Thee Maldoror Kollective
Pilot (Man with the Meat Machine)

While I enjoyed Thee Maldoror Kollective quite a lot with their previous effort, A Clockwork Highway, I have to admit that I wasn’t expecting a new one this soon. But that’s quite a distracting thing to say, as it’s been already three years in the making. So either the guys are fast, I’m goddamned slow or somebody has found a way to warp the time. Whatever. The new album Pilot (Man With The Meat Machine) is here and it’s different. Quite a bit different.

From the smoking rain and dirty concrete of Blade Runner, the band has moved down to more organic textures. The changes aren’t limited to just adding actual vocals or taking the guitars and drums out of the closet, as the guys must have been eating truckloads of psychotic drugs as well. There’s no other way you could do something that resembles most post rock bands, Neurosis, searching for a suitable radio station in your car, Ulver’s post Marriage albums and Ephel Duath (just to namedrop a few better known bands). And that’s just the first four songs.

On the other hand, the eleven minute epoch “The Night Mr. Clenchman Died” (and dare I say, the most consistent and memorable of the nine ‘cues’) seems to lend a bit of ambiance from the old, the wise and the dead storytellers, mainly Jim Morrison and Johnny Cash, while perhaps throwing in a bit of Depeche Mode into the scene as well. The versatility of Pilot (Man with the Meat Machine) simply allows a bigger array of scenes to be crafted and incorporated for a much more involved experience. Indeed, the album is even more of a soundtrack than A Clockwork Highway ever was, even if some of the songs (or parts of ’em) feel more traditional compared to the cold ambient nature of the previous one.

However, I do not think this album is as philosophical in nature as Clockwork; this one seems more over the edge, more erratic and definitely much more compelling; simply because the listener will be denied of the comfort of knowing what’ll happen next. Just like a good thriller should. I cannot recommend the album to everyone as it’ll need the listeners undivided attention and participation. With changes from classic chase scenes, to techno thriller soundscapes, to spy movie antics and back to lounge music, it’s pretty obvious this won’t be classified as easy listening.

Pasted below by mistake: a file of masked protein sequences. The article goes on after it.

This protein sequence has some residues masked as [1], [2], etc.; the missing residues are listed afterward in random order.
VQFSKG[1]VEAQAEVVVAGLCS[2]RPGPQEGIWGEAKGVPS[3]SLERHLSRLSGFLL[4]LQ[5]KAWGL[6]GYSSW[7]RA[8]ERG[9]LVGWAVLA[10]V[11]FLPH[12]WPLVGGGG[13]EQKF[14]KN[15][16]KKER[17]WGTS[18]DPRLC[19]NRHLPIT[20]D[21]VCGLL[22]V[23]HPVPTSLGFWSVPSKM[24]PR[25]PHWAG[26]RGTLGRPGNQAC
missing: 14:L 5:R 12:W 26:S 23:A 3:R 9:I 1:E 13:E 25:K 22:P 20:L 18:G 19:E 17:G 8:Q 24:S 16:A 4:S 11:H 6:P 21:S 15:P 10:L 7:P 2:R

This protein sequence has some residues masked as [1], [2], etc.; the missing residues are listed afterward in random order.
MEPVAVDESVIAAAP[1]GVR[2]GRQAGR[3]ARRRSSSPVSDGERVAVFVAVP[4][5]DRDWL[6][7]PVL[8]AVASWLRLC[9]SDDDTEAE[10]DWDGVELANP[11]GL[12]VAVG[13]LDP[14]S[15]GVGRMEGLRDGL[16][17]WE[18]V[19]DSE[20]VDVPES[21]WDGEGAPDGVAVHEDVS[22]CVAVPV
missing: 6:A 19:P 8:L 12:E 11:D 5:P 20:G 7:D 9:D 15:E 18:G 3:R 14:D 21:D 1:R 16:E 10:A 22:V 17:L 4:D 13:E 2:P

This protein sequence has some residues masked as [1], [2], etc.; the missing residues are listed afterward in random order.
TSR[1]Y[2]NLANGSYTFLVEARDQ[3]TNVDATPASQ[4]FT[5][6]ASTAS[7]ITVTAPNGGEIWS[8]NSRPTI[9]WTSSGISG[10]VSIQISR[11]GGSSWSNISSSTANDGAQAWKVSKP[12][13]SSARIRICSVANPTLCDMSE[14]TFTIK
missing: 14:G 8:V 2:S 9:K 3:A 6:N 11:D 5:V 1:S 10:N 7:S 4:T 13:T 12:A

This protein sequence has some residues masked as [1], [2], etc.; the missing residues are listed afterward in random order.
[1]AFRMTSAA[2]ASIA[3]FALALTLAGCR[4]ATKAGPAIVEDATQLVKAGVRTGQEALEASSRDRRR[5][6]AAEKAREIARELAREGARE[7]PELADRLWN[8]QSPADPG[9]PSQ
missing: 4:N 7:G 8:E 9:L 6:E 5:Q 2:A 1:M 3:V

And that, I would think, will be the deciding factor to most. I doubt anyone will use words like “OK” and “pretty good” with this one, as the crowd will no doubt divide into two opposing camps. Superficial? Is the album trying to be artsy “just because”? Is it the best thing since sliced bread and getting a blowjob from two different chicks at the same time? Who the fuck knows but I’m sure those willing to take the plunge and give it a shot are indeed granted with a thought provoking record that will, in the best case scenario, speak to them for a long time after the album has ceased spinning; no matter what group the listener will eventually fall into.

[Visit the band's website]
Written by Mikko K.
January 20th, 2007

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